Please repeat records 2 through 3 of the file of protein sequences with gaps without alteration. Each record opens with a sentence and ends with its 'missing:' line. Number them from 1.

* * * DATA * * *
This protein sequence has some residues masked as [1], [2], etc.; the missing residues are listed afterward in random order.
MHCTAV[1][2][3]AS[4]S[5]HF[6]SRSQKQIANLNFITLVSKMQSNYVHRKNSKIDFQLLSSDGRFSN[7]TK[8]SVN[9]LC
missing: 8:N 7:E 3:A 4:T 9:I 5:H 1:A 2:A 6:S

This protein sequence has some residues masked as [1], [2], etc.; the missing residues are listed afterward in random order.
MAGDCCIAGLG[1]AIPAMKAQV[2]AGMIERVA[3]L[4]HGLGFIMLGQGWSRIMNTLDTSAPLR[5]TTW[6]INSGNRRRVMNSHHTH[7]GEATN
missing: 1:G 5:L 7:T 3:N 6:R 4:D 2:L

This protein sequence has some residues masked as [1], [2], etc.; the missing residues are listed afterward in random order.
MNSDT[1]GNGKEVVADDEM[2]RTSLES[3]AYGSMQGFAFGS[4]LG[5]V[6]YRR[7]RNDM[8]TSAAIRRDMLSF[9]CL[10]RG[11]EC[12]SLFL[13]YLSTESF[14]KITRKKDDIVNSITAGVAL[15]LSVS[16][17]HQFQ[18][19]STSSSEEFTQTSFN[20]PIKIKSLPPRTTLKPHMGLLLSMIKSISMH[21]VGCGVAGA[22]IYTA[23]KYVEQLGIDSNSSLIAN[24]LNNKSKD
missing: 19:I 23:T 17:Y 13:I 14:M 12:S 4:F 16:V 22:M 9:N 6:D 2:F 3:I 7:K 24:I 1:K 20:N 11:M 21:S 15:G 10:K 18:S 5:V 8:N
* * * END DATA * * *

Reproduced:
This protein sequence has some residues masked as [1], [2], etc.; the missing residues are listed afterward in random order.
MAGDCCIAGLG[1]AIPAMKAQV[2]AGMIERVA[3]L[4]HGLGFIMLGQGWSRIMNTLDTSAPLR[5]TTW[6]INSGNRRRVMNSHHTH[7]GEATN
missing: 1:G 5:L 7:T 3:N 6:R 4:D 2:L

This protein sequence has some residues masked as [1], [2], etc.; the missing residues are listed afterward in random order.
MNSDT[1]GNGKEVVADDEM[2]RTSLES[3]AYGSMQGFAFGS[4]LG[5]V[6]YRR[7]RNDM[8]TSAAIRRDMLSF[9]CL[10]RG[11]EC[12]SLFL[13]YLSTESF[14]KITRKKDDIVNSITAGVAL[15]LSVS[16][17]HQFQ[18][19]STSSSEEFTQTSFN[20]PIKIKSLPPRTTLKPHMGLLLSMIKSISMH[21]VGCGVAGA[22]IYTA[23]KYVEQLGIDSNSSLIAN[24]LNNKSKD
missing: 19:I 23:T 17:Y 13:I 14:M 12:S 4:F 16:V 22:M 9:N 6:D 2:F 3:I 7:K 24:I 1:K 20:N 11:M 21:S 15:G 10:K 18:S 5:V 8:N